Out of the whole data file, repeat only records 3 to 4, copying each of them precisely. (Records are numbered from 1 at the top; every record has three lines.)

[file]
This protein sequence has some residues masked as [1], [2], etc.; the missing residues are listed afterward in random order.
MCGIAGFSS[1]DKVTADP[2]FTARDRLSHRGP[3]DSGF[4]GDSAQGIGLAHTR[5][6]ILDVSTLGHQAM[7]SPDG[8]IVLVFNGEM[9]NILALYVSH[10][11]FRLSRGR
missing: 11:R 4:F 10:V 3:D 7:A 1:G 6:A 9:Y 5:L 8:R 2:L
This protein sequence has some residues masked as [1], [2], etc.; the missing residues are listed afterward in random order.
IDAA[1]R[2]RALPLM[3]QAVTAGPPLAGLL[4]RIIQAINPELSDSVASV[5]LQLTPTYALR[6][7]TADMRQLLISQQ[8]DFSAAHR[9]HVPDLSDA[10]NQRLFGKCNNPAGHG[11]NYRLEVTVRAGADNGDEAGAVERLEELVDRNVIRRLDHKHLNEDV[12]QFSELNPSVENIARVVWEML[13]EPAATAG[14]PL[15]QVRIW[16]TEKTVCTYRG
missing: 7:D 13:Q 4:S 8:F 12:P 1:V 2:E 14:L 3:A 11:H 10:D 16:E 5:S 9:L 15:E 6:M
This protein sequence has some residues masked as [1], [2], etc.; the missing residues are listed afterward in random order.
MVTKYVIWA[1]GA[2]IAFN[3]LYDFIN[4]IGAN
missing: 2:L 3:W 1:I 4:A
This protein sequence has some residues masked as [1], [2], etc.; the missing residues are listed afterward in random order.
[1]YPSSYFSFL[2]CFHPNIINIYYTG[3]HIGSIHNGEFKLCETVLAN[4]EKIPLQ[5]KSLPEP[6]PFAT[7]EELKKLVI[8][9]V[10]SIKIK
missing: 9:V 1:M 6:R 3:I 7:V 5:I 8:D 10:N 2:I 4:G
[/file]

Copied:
This protein sequence has some residues masked as [1], [2], etc.; the missing residues are listed afterward in random order.
MVTKYVIWA[1]GA[2]IAFN[3]LYDFIN[4]IGAN
missing: 2:L 3:W 1:I 4:A
This protein sequence has some residues masked as [1], [2], etc.; the missing residues are listed afterward in random order.
[1]YPSSYFSFL[2]CFHPNIINIYYTG[3]HIGSIHNGEFKLCETVLAN[4]EKIPLQ[5]KSLPEP[6]PFAT[7]EELKKLVI[8][9]V[10]SIKIK
missing: 9:V 1:M 6:R 3:I 7:V 5:I 8:D 10:N 2:I 4:G